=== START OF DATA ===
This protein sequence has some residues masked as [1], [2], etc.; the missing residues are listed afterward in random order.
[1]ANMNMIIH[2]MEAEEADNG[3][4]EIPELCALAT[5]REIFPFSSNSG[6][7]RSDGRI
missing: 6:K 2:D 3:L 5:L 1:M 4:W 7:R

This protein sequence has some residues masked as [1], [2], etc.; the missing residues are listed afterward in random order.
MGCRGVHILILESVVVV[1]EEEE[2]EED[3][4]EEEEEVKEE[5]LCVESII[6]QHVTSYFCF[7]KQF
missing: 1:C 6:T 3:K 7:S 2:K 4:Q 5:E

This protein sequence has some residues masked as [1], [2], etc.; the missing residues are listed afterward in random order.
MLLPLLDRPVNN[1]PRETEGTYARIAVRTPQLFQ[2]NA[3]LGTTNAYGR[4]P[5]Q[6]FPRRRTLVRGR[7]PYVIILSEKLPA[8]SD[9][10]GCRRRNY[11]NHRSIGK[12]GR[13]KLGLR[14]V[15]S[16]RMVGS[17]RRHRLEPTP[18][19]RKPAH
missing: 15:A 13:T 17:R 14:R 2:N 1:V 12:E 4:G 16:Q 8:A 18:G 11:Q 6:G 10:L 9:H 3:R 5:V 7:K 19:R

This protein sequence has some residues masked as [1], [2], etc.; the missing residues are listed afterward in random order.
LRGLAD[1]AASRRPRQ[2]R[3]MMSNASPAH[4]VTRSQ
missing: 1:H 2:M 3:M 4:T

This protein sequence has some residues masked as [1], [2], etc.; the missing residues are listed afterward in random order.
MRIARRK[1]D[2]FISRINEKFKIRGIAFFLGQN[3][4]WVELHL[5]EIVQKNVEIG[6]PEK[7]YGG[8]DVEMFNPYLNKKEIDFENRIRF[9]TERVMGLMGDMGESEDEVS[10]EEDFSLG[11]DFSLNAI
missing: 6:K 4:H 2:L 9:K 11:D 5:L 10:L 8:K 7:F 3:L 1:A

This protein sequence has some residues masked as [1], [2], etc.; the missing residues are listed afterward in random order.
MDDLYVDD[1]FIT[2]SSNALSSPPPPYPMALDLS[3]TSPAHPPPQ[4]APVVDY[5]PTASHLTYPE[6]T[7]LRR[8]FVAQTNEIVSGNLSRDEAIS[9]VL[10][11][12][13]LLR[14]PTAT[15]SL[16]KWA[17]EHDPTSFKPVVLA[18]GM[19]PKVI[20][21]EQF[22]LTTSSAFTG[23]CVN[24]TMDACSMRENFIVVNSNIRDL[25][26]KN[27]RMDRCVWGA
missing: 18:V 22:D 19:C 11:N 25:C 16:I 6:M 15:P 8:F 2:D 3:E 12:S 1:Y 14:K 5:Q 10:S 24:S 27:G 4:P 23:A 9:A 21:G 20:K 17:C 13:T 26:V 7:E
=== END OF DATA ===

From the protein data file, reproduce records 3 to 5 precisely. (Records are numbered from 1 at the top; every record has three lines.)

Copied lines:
This protein sequence has some residues masked as [1], [2], etc.; the missing residues are listed afterward in random order.
MLLPLLDRPVNN[1]PRETEGTYARIAVRTPQLFQ[2]NA[3]LGTTNAYGR[4]P[5]Q[6]FPRRRTLVRGR[7]PYVIILSEKLPA[8]SD[9][10]GCRRRNY[11]NHRSIGK[12]GR[13]KLGLR[14]V[15]S[16]RMVGS[17]RRHRLEPTP[18][19]RKPAH
missing: 15:A 13:T 17:R 14:R 2:N 1:V 12:E 4:G 16:Q 8:A 18:G 11:Q 6:G 10:L 9:H 3:R 5:V 7:K 19:R

This protein sequence has some residues masked as [1], [2], etc.; the missing residues are listed afterward in random order.
LRGLAD[1]AASRRPRQ[2]R[3]MMSNASPAH[4]VTRSQ
missing: 1:H 2:M 3:M 4:T

This protein sequence has some residues masked as [1], [2], etc.; the missing residues are listed afterward in random order.
MRIARRK[1]D[2]FISRINEKFKIRGIAFFLGQN[3][4]WVELHL[5]EIVQKNVEIG[6]PEK[7]YGG[8]DVEMFNPYLNKKEIDFENRIRF[9]TERVMGLMGDMGESEDEVS[10]EEDFSLG[11]DFSLNAI
missing: 6:K 4:H 2:L 9:K 11:D 5:L 10:L 8:K 7:F 3:L 1:A